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Advancing human rights in sport in Rwanda

Sport has been a strong source of unity for the Rwandan people, and a catalyst for national reconciliation following the 1994 genocidal conflict in the country in which over 800,000 people were killed.

Women and children in particular represent the bulk of survivors, and remain exposed to poverty, but they have also been central to the growth of sport in Rwanda.

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Women’s soccer, for example, was first introduced in the country in 1994 as a way to help survivors cope with trauma. Today Rwanda holds the African record for the number of female football players certified by FIFA. And with 54 percent of Rwanda’s population under 19, there are growing opportunities as well for youth development through sport. But questions remain over what more can be done to ensure respect for human rights in and around sport, not least, how to protect the rights of women and children who participate at all levels.

Rwanda is therefore an ideal test case for how the worlds of sport and human rights could be more closely aligned, creating a model to inform the experiences of countries around the world.

In September 2019, the Commonwealth Games Federation held its General Assembly in Kigali to mark 25 years since the end of the genocide. As part of the event, the Centre for Sport and Human Rights (CSHR) organised a workshop for representatives of all 72 countries and territories of the Commonwealth on the steps needed to integrate human rights due diligence in the planning and delivery of sporting events.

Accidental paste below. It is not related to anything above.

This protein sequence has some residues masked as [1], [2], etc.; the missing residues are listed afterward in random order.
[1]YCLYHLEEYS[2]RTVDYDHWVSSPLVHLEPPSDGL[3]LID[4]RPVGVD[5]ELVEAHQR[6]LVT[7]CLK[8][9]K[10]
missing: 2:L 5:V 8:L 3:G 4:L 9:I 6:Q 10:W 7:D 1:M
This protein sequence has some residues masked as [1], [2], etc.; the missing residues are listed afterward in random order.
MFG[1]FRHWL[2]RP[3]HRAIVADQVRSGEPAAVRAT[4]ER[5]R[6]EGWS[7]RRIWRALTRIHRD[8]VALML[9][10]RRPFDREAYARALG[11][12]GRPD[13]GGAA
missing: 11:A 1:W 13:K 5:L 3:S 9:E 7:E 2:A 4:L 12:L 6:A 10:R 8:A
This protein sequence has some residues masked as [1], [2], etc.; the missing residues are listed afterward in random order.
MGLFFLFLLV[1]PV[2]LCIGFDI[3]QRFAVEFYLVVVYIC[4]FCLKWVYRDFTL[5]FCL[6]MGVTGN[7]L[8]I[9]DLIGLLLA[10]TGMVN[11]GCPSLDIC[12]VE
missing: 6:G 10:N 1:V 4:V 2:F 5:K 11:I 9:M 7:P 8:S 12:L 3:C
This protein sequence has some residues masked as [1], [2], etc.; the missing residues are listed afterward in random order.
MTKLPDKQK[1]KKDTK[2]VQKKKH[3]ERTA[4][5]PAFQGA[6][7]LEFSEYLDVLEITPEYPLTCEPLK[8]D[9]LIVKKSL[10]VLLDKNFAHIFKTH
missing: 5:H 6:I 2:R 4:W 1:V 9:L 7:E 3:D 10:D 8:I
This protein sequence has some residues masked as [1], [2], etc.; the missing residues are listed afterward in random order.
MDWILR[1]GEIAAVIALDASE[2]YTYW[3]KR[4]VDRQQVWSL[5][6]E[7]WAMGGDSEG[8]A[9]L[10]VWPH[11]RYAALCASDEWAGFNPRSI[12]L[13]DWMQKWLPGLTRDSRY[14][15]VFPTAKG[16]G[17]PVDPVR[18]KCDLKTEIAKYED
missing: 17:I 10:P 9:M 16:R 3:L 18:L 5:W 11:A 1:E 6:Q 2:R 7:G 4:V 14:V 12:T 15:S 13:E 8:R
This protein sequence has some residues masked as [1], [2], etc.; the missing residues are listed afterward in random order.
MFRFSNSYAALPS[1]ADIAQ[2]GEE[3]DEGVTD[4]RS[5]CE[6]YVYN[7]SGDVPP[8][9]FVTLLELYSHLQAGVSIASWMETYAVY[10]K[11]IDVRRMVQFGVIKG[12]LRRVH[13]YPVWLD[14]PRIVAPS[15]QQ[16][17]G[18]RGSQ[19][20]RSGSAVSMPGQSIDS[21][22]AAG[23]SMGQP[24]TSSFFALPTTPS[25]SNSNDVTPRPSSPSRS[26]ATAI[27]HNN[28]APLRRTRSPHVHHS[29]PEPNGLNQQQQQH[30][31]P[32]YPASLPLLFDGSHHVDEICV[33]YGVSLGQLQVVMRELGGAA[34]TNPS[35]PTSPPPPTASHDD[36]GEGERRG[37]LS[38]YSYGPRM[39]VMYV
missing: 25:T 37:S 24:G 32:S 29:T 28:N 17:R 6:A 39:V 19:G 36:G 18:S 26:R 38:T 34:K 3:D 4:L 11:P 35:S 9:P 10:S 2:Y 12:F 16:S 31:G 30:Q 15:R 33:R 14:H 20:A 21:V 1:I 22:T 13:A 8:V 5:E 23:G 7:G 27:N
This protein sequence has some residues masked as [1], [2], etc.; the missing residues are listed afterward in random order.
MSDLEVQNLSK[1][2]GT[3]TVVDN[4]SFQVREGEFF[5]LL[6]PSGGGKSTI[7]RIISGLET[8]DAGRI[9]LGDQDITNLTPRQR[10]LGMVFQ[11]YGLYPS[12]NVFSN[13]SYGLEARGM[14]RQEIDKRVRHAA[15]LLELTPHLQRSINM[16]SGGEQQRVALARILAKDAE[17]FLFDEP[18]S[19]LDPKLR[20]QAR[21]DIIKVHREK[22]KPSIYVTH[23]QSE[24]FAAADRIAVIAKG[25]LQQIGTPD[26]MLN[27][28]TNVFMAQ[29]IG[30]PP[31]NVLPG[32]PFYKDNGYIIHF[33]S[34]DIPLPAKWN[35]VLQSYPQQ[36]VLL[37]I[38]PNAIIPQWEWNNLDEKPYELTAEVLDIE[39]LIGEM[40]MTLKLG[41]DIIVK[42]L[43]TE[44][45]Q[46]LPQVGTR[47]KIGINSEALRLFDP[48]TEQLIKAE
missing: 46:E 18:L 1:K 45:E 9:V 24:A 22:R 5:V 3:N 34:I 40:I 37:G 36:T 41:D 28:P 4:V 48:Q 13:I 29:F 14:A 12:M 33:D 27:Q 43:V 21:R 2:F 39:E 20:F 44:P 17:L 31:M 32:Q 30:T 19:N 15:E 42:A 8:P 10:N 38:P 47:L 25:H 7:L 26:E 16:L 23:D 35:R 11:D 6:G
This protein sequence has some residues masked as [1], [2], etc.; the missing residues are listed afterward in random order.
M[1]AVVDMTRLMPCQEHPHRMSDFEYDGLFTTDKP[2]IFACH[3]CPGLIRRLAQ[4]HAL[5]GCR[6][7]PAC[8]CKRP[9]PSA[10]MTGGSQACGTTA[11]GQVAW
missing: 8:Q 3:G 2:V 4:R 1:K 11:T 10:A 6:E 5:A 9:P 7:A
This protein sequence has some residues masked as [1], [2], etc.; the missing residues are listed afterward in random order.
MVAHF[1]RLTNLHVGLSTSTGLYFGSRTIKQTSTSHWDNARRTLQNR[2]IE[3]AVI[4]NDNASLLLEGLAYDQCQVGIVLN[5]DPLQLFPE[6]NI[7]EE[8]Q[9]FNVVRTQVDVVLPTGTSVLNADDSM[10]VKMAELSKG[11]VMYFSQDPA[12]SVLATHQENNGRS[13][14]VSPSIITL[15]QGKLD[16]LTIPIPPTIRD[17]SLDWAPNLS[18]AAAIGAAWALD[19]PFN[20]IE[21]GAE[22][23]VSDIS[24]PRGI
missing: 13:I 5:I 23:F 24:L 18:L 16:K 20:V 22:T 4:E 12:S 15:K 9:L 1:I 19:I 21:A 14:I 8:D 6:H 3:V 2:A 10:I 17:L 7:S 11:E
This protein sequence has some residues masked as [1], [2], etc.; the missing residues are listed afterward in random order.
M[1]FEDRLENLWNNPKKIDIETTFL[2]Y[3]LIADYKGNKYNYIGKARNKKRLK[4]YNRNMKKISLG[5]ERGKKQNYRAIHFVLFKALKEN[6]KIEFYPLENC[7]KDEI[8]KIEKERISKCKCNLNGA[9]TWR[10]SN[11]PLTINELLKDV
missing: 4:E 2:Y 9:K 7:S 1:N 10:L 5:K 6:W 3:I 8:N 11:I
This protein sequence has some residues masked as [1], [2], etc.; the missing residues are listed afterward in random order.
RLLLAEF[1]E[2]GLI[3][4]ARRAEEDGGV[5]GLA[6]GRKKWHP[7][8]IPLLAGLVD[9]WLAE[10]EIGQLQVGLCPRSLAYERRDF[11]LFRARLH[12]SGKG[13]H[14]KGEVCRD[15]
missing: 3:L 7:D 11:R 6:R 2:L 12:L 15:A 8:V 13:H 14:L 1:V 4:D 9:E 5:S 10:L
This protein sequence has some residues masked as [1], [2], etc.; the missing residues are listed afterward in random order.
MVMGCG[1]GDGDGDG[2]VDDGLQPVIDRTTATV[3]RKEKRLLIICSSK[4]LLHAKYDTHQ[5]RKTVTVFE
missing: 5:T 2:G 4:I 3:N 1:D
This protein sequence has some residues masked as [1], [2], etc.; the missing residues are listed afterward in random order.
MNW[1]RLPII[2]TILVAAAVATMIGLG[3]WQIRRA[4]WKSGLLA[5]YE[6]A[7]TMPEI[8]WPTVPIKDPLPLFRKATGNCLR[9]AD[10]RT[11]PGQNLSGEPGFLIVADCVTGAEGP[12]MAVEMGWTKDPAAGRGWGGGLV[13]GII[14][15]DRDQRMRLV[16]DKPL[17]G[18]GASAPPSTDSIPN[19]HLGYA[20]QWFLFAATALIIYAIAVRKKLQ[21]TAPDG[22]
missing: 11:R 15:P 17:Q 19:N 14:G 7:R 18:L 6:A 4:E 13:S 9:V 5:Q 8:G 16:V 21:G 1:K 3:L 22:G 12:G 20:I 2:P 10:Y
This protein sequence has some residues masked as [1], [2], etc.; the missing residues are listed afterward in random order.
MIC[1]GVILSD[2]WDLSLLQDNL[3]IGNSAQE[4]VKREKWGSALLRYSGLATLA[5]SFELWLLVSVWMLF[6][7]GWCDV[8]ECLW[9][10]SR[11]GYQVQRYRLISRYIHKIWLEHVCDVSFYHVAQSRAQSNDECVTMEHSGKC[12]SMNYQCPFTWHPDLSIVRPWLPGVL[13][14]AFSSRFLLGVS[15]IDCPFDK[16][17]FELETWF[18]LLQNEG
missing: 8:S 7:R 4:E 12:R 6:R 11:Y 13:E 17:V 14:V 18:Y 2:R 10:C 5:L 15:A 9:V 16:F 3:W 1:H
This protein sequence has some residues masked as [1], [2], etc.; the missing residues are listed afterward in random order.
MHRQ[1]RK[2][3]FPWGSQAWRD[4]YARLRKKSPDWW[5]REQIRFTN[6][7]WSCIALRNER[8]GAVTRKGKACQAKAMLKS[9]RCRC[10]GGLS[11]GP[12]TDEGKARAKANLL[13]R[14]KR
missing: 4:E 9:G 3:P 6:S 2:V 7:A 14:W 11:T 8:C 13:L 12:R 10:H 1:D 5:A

As part of its work in Rwanda, the CSHR team also hosted a workshop with 16 National Human Rights Institutions (NHRIs) from across the Commonwealth. The event was an important opportunity for NHRI representatives - mandated to independently promote and protect human rights in their countries - to build relationships with their counterparts from National Commonwealth Games Associations and for the first time, work together to advance dialogue on how human rights could be protected in and through sport at the national level. CSHR’s CEO and the Rwandan Minister of Sport and Culture also reached an agreement that the Centre would begin working with the National Olympic Committee of Rwanda and the National Commission of Human Rights of Rwanda to engage the country’s sports federations on human rights challenges linked to their activities and how these could be addressed over time.

 By bringing NHRIs and sports bodies in the Commonwealth together in this way, CSHR has created a scaleable model of how to work with key actors at the national level to advance the human rights agenda. with Rwanda is uniquely positioned to serve as a leader in Africa for an emerging coalition of organisations and actors dedicated to addressing sport and human rights issues, as part of the wider sustainable development agenda. CSHR is taking lessons learned from Rwanda on issues like gender and youth empowerment—and applying them to other initiatives it is involved with around the world. Ultimately, Rwanda can provide a roadmap for sport as an enabler of sustainable development and human rights across Africa and beyond. 

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